After the CZU fires, a lot of noise was made about how easy local government agencies were going to make it for those who lost their homes to rebuild. That’s why most of us assumed those rebuilding efforts were surely on track—what could go wrong, right?
Well, once you read Aiyana Moya’s cover story this week, you’ll understand that the answer to that question is “everything.” She takes a deep dive into what’s happened in the tiny community of Last Chance to illustrate how the aftermath of the fires has been a nightmare for county residents who lost their homes, and what she finds is unsettling, to say the least.
There is plenty of blame to go around—just try to wrap your head around the mess that fire victims are going through with Anvil Builders Inc., which denied more than half of residents’ claims after doing millions of dollars in damage while removing debris. Or ask why CalFire won’t declare Last Chance Road fire-safe, which has effectively halted the community’s rebuilding efforts.
But other issues are a lot more nuanced than you might expect, and Moya’s story illuminates some surprising truths about just how hard it is to navigate a rebuilding effort. For instance, we all would think the county should waive permitting fees for fire victims, right? Wait until you read why that would be a disaster. In short, this story may very well change how you think of the CZU aftermath altogether; it’s absolutely a must-read.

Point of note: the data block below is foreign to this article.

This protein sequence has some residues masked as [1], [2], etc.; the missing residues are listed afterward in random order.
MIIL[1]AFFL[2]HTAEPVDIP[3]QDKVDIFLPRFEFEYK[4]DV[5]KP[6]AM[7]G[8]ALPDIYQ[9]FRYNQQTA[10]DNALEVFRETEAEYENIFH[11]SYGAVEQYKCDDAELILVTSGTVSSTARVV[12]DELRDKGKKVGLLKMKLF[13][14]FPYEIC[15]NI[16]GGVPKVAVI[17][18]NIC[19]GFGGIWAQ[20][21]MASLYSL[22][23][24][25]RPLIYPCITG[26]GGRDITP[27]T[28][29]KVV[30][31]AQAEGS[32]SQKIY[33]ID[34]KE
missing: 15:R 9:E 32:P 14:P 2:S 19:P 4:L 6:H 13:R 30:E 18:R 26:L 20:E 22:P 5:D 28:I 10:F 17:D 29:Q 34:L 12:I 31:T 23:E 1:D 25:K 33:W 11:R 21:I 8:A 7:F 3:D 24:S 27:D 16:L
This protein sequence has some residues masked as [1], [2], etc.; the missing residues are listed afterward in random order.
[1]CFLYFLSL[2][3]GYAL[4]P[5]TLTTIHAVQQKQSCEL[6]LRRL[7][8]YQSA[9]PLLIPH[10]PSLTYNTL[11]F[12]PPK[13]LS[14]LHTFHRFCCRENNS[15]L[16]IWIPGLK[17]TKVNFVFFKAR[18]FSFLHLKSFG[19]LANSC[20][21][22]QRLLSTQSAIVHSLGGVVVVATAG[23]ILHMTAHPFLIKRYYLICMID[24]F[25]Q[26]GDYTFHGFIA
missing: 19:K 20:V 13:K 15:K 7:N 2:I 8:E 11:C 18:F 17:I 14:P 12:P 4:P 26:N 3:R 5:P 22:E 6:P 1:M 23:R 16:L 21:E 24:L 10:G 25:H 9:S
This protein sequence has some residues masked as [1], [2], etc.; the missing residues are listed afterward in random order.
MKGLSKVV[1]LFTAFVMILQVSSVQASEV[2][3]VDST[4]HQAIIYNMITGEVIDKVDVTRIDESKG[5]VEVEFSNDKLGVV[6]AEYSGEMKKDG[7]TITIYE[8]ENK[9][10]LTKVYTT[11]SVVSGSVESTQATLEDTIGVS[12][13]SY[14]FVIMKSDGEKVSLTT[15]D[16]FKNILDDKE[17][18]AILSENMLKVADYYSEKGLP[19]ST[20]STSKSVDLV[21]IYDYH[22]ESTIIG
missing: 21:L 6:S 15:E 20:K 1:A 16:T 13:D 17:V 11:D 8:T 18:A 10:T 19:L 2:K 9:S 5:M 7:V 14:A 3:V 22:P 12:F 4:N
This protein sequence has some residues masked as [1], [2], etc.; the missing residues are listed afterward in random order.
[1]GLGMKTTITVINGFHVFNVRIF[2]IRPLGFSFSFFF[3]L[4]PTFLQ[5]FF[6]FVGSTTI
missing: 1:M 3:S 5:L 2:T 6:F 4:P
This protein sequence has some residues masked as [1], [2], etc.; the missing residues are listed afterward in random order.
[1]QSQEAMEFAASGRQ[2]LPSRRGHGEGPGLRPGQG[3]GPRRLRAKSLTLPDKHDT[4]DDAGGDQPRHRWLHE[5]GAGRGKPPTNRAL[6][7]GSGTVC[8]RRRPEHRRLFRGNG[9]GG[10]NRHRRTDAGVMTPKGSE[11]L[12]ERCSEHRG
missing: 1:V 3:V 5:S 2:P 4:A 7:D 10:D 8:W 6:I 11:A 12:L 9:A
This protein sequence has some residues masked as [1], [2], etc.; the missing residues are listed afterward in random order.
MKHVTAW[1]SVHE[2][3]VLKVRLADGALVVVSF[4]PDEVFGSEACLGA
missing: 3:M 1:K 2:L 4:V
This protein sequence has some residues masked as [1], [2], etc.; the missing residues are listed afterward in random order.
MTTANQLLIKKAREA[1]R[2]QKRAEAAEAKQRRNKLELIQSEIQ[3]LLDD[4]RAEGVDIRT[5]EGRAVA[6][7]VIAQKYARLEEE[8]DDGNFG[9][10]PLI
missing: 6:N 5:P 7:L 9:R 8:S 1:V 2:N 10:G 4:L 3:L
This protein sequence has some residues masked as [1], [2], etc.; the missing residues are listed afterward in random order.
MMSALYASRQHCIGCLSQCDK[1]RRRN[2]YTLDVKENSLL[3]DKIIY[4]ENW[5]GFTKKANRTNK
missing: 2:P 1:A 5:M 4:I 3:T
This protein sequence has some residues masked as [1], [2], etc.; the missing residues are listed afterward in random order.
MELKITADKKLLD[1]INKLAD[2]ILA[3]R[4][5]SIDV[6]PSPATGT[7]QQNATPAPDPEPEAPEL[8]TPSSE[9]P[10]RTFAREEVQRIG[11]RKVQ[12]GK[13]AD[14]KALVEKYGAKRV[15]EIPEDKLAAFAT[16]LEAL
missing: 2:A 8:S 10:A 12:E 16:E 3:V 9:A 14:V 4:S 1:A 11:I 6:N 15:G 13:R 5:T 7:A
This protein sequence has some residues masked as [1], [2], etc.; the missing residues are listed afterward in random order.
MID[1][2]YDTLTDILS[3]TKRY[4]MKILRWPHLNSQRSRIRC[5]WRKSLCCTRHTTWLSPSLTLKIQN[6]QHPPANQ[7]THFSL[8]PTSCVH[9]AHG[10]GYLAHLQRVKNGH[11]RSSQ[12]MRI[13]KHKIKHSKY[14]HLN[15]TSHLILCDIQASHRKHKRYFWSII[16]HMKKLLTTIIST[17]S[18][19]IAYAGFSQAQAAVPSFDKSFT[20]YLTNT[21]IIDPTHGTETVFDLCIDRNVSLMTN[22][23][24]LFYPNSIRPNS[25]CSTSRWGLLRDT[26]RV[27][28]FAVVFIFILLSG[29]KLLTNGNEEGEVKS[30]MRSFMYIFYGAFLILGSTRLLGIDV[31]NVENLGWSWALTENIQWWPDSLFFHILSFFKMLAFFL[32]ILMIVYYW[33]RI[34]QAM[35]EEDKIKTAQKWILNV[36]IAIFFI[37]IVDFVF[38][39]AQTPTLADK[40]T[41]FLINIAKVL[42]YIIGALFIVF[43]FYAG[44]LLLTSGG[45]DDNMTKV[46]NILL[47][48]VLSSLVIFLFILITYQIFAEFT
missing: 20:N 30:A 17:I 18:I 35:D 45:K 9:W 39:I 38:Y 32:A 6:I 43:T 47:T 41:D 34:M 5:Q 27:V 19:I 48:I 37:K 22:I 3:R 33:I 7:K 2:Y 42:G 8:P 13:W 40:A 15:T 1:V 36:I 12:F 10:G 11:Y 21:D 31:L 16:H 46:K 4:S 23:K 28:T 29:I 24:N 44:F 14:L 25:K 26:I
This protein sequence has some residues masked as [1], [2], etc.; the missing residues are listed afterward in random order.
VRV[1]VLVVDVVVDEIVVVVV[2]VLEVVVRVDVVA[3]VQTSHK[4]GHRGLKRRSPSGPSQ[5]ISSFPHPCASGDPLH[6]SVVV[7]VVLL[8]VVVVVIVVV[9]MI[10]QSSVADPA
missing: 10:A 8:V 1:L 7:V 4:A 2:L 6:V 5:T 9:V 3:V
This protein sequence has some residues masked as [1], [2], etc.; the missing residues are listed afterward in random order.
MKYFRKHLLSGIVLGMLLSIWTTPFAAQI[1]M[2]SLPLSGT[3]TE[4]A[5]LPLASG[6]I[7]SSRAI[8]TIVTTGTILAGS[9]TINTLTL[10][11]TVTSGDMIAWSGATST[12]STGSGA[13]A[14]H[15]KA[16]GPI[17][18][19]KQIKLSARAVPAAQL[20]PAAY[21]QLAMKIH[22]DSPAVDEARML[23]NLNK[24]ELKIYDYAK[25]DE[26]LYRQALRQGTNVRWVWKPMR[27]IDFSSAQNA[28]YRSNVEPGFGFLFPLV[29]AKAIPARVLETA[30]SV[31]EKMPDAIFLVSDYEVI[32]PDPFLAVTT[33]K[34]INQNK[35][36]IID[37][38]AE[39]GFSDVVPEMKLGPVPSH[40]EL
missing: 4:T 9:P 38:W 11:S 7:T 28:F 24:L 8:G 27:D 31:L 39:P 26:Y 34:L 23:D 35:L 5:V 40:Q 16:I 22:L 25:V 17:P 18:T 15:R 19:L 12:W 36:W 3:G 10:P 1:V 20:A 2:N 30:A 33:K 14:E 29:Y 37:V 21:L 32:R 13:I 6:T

STEVE PALOPOLI | EDITOR-IN-CHIEF
LETTERS TO THE EDITOR
RE: CASTRO ADOBE
As a descendent of the Rodriguez family, who arrived at the same time and married with the Castros, I love seeing the history of the area preserved and learned from. Our history is an important part of our story and our lives. Thank you for preserving it!
– Carrie Zeidman
As a descendant of Jose Joaquin Castro, our family heritage remains in this beautiful Adobe restoration. I and my siblings look forward to more programs and activities to participate and contribute to. Saludos to all of the collaborators.
– Julia Brooks
RE: SCOTTS VALLEY SCHOOLS
I have heard similar stories about Aptos (middle and high schools). I knew of kids who left Scotts Valley and Aptos due to their oppressive cultures of conformity. Santa Cruz High (where my kids went to school) always seemed to welcome and accept all types of kids. I’m sure there were exceptions, but this was my experience both as a medical provider and a parent.
Read the latest letters to the editor here.
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If you’re interested in drought response plans, Santa Cruz County has a job for you.
The county’s Water Advisory Commission is developing a Drought Response Working Group to create water conservation plans for small water systems and wells. The commission is looking for two representatives for the group, who are able to commit to 15-20 hours of meetings between late April through October. The deadline to apply is March 25. Find out more at scceh.com.
Senderos, a non-profit that celebrates Latinx culture and supports Latinx youth, hired its first staffer last week after 20 years of being an all-volunteer based organization. Gabriela Cruz—who immigrated from Mexico when she was 1, and has lived in Santa Cruz for the past 32 years—will serve as Senderos’ executive director. She has been involved in activism since the Trump administration ended Deferred Action for Childhood Arrivals (DACA) in 2017, and is excited to continue to serve Latinx families at Senderos.
QUOTE OF THE WEEK
“There is no flag large enough to cover the shame of killing innocent people.”Howard Zinn